Virtual reality labs, state-of-the-art functional MRI scanners, much needed office space – even windows – these are just a few of the features of UCSB’s newly inaugurated facility, Psychology East.
Initially planned as a five-year capital renewal project in 1997, the $14 million Psychology East addition, located adjacent to the Life Sciences Building, opened Summer 2006 to faculty and staff. The building was officially inaugurated in a Nov. 29 opening ceremony in which guest speakers, including Chancellor Henry T. Yang, shared their experiences planning and constructing the research facility.
The new three-story building brings with it a modern aesthetic design and windows on all sides. Psychology Dept. Business Officer Lynne Pritchard said the main building was built without windows in order to conduct certain kinds of psychology research.
“The original building was built in 1963,” Pritchard said. “One of the interesting things that people don’t realize is that the building did not have windows except on the north side where the offices are. At that point in time, my understanding is that psychology research was based a lot on sight and sound deprivation and that was a lot easier to do in a building with no windows. When this building was designed, [planning the construction of windows] was the most important thing.”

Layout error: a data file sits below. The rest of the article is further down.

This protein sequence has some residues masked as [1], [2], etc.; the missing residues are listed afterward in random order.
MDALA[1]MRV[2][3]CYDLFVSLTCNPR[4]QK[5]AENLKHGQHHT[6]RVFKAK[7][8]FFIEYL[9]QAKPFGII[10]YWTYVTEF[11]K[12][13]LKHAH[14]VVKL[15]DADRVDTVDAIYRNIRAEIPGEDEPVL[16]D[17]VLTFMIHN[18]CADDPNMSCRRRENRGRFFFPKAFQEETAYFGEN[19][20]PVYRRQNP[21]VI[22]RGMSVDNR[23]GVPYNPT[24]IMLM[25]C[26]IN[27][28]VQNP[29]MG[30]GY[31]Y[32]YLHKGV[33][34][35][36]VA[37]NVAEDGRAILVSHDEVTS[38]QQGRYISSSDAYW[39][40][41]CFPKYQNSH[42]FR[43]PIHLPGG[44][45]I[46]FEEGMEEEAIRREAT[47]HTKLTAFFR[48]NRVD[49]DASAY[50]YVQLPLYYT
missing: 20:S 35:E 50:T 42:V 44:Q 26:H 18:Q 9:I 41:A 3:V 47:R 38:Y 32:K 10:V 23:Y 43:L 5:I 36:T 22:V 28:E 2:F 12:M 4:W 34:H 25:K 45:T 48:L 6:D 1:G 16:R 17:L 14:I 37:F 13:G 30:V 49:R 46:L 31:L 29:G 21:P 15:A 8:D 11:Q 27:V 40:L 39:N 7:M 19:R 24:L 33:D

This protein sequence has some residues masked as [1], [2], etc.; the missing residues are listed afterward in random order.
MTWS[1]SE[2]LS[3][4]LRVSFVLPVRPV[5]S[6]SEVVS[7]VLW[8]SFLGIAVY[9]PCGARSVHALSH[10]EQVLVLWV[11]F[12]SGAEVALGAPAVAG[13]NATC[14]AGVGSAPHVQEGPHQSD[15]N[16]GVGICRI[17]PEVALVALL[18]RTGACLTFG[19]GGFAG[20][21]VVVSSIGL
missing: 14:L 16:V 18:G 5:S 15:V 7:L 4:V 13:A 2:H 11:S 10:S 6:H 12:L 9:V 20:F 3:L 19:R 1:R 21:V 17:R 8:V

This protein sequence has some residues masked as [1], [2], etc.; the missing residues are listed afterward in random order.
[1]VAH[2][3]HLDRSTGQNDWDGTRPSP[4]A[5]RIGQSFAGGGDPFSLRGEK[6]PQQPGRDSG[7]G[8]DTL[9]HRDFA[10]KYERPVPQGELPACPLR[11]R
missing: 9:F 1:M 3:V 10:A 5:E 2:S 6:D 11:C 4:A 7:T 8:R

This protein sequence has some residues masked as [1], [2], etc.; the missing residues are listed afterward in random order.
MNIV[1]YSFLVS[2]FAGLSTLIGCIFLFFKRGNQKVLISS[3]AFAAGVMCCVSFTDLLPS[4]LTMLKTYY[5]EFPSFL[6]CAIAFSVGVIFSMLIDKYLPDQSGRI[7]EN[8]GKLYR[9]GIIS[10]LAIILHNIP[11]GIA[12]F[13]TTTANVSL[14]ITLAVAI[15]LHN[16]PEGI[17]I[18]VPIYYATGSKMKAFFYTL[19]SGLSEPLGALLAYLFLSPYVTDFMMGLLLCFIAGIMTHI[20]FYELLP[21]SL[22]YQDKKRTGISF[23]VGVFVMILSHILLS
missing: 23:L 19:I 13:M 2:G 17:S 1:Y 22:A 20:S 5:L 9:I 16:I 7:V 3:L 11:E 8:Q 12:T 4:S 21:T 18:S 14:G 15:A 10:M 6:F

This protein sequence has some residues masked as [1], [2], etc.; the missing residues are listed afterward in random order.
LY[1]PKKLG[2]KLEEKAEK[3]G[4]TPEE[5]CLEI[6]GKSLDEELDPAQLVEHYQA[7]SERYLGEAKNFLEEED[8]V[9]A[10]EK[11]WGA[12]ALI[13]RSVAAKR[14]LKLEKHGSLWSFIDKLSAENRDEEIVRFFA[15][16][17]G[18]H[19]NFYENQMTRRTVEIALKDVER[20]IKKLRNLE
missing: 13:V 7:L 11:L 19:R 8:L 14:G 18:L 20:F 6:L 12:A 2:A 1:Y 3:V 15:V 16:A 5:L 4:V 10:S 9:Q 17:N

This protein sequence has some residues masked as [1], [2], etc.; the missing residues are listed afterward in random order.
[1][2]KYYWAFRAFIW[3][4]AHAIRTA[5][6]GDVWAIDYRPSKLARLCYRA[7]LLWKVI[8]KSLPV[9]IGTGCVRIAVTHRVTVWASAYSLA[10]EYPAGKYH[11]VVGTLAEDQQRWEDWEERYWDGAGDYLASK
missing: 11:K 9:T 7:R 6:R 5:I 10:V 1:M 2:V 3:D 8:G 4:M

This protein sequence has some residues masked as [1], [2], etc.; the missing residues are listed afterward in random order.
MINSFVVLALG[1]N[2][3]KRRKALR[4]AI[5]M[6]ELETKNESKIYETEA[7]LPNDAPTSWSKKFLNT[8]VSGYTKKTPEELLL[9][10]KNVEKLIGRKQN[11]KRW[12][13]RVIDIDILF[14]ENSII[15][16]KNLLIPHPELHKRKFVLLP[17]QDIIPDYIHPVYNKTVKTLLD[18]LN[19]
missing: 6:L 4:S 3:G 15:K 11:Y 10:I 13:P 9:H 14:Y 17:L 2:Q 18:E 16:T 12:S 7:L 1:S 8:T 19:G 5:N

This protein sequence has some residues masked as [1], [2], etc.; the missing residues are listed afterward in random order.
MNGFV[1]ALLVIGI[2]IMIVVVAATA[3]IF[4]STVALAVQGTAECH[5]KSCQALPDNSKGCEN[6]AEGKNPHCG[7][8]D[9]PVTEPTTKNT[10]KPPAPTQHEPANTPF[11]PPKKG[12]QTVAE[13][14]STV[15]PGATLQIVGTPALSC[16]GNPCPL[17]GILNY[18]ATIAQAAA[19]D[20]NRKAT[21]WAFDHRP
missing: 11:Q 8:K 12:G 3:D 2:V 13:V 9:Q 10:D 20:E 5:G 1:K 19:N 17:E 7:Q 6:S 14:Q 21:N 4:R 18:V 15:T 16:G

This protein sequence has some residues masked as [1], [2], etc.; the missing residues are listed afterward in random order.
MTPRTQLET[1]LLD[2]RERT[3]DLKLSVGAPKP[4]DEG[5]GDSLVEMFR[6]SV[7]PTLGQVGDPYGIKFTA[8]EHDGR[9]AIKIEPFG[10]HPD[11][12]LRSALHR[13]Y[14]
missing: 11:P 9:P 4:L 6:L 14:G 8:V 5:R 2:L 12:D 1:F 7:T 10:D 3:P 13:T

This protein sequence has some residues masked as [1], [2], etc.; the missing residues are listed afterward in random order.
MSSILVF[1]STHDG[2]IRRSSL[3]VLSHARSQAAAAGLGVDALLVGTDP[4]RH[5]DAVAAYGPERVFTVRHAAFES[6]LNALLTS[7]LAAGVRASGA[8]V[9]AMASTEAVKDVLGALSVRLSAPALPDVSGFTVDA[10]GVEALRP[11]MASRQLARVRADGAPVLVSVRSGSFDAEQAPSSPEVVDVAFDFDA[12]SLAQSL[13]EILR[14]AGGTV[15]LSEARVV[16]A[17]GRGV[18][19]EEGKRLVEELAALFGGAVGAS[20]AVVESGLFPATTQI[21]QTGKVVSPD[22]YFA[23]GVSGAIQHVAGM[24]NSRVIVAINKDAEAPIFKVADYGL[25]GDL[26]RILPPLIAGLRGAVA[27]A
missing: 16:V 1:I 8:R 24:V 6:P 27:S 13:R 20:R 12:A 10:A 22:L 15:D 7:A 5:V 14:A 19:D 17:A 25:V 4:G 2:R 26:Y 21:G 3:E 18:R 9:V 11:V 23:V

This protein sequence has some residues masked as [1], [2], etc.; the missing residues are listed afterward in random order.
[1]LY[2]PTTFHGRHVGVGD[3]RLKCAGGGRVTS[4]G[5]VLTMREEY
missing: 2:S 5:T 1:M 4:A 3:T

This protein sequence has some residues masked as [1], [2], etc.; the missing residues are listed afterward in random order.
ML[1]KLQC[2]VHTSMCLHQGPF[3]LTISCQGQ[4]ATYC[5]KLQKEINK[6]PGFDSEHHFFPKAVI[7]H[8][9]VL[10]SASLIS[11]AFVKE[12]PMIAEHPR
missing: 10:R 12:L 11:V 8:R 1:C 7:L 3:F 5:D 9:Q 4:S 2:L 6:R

Housed in the basement of Psychology East, a new functional magnetic resonance imaging scanner will assist researchers from a wide area of disciplines in mapping out various areas of the brain and associating them with a multitude of corresponding actions. The MAGNETOM Trio’s unsurpassed technology and superior magnet provides clearer details in its brain scans as opposed to other, less advanced non-invasive brain imaging techniques.
Yang said different departments at UCSB will use the scanner in the study of human brain mapping.
“Our fMRI scanner is now operational and will involve research from many different disciplines and programs across the campus,” Yang said. “The scanner is the focal piece of our Brain Imaging Center and will be used primarily for human imaging to understand the relationship between cognition, structural anatomy and the functional organization of the brain.”
The psychology department’s Research Center for Virtual Environments and Behavior also received an expansion with the addition of the virtual reality lab. This complex aims at studying human behavior in different environments.
Additionally, Pritchard said the new building will benefit both the department and the faculty.
“It’s a great facility and it’s definitely been able to allow us to expand our research and instruction,” Pritchard said. “All in all, I know everyone I work with is really happy about it.”